One of the best known facets of this molecular machine is that some antibiotics target bacterial ribosomes to fight infection, leaving human or animal ribosomes unharmed. As malignant tumor growth is, in part, related to a high rate of protein synthesis, ribosomes, or protein factories, may be important in the fight against cancer. In fact, for decades ribosome amounts have been associated with cancer, although the exact mechanism is quite unclear. Recently, researchers have even linked the ribosome to prions, which cause bovine spongiform encephalopathy (mad cow disease) as well as Creutzfeldt-Jakob disease, suggesting that the protein folding activity of the ribosome could be a pharmacological target. While the ribosome may be one key to disease fighting and anti-cancer therapies, the ribosome is beautiful in its own right, as the maker of a cell's proteins. Protein biogenesis or creation is probably one of the most important tasks in living creatures, as proteins perform most of a cell's innumerable tasks. In the human body, commonly known proteins synthesized by ribosomes include: hormones, keratin, collagen, antibodies, insulin, and hemoglobin.

While the above list highlights how critical the ribosome's function is to the human body, there are other fascinating aspects to consider about proteins and their function, which are probably less well known. Wondering how plants convert the sun's rays into a useful energy source via photosynthesis? Look to the plant's complex of light-harvesting proteins. Pondering how a bird could possibly navigate using the earth's magnetic field? Consider studying the protein cryptochrome in its eye. Mulling over how protons move across a membrane in an extremophile? Call on the protein bacteriorhodopsin. Contemplating how to treat Hepatitis C? Perhaps look at its viroporin, a protein the virus produces that acts like an ion channel. Want to understand muscle elasticity? Then titin, a muscle protein, is what to study. Klaus Schulten's research group is actively investigating all of these topics, and each one involves a protein created by ribosomes in living cells.

Because ribosomes and proteins essentially go hand in hand, this history on the method called MDFF explores not only the intricacies of the ribosome, but various aspects that involve proteins as well: Some proteins are designed to pull on molecules, while others simply exist just to stall the ribosome; if a protein's position in a cell is destined to be within a membrane, a protein-conducting channel will guide it there. Furthermore, Schulten's group is using MDFF to look at relevant topics in the world of infectious disease, including HIV and antibiotic resistance, both of which involve proteins.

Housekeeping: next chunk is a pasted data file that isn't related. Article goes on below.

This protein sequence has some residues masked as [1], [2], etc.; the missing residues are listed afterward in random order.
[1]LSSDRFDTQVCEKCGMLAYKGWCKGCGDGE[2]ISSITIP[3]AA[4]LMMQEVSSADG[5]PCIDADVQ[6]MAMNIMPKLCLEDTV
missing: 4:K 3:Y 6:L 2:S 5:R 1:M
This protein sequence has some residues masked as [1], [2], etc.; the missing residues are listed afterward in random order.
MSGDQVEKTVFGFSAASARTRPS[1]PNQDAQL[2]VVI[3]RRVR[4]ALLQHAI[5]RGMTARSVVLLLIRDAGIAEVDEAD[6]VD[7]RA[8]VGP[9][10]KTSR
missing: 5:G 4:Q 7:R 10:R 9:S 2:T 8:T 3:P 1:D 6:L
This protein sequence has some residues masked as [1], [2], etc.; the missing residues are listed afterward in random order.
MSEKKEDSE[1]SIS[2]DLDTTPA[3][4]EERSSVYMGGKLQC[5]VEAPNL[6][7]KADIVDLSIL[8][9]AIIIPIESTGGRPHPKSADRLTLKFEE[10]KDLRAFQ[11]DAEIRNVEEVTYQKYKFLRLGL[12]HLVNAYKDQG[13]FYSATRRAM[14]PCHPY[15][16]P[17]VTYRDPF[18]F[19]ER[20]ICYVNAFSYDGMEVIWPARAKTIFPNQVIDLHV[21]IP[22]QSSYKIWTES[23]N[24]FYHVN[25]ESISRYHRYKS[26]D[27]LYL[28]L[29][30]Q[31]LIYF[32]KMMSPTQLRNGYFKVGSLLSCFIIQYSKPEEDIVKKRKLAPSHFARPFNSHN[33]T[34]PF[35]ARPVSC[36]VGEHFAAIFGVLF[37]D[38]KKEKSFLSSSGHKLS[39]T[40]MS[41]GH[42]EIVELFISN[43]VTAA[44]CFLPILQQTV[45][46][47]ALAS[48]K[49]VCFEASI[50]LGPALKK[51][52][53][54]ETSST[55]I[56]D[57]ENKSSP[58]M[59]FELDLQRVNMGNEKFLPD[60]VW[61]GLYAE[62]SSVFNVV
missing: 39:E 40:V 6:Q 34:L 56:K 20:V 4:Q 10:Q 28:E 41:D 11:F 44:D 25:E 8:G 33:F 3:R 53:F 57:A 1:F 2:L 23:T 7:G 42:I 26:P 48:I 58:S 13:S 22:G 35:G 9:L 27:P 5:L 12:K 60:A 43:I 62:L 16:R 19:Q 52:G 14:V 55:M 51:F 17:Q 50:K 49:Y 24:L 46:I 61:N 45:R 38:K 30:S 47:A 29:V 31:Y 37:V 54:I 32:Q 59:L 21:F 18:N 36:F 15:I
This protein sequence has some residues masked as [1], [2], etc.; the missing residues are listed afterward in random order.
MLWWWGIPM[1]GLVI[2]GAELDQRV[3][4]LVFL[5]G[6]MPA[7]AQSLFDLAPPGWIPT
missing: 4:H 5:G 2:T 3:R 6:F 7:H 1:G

Schulten is clear to point out that MDFF is a method that suggests a structure to the scientist, as opposed to providing one. But when the structure contains thirteen million atoms, as does the HIV capsid that Schulten and collaborators are determining, the suggestion of a structure is still incredibly valuable. And with that many atoms, the need for a computer becomes paramount, as no other experimental method to date is able to conquer the task. So through a combination of serendipity, youth, curiosity, and perseverance, a new technique arose, which is now starting to attract the attention of structural biologists, too. In summary, the name “Molecular Dynamics Flexible Fitting” says it all, for as Schulten himself contends, “Flexibility is what we brought new to the game.”

Joachim Frank Calls it “The Queen of all Microscopes”

Biology today would be unthinkable without the invention of the electron microscope.

These words were first written by Joachim Frank in a 1996 book, and it is with him that we begin the account of the history of MDFF, a technique whose emergence was based on some electron microscopy data on the ribosome that Frank had generated. When Frank asked Schulten to collaborate, Schulten realized he knew little about the ribosome, and even less about combining X-ray crystallography with electron microscopy maps, and hence he would be taking a big risk. But Schulten was intrigued, and certainly open to risk. He had immense respect for Frank, who, like Schulten, was trained as a physicist but studied biological systems. Schulten also realized the ribosome was an awesome cellular machine that merited his attention. As the focus of Schulten's group was on simulating large biological systems using techniques and software developed in-house, he knew also that he had, in principle, the methodology and know-how to conquer a system as big as the ribosome. “We had a really extremely important biological problem, and we had an absolutely outstanding investigator,” recalls Schulten about his decision. “So I think I would have been a scientific low life if I said I wouldn't consider it.” But their road to collaboration was not straightforward.

Joachim Frank, who images ribosomes with the electron microscope. Photo used with permission from Joachim Frank.

Joachim Frank did not start out with the explicit goal of becoming an expert on the ribosome; this enigma he would pursue in what he refers to as the second stage of his career. Completing his graduate studies in Munich in 1970, Frank started thinking about how to make use of the electron microscope in more inventive ways than it had ever been used before. As far as microscopes go, many are familiar with the light microscope, which uses rays of visible light to probe a structure and magnify it. As its name would suggest, the electron microscope uses beams of electrons instead of visible light; its advantage is that it can magnify smaller structures than a light microscope, and reveal objects as tiny as atoms. Frank, in his aforementioned book, Three-Dimensional Electron Microscopy of Macromolecular Assemblies (1996), makes an elegant case for why the electron microscope (appearing on the scene during the 1930s) so revolutionized biology.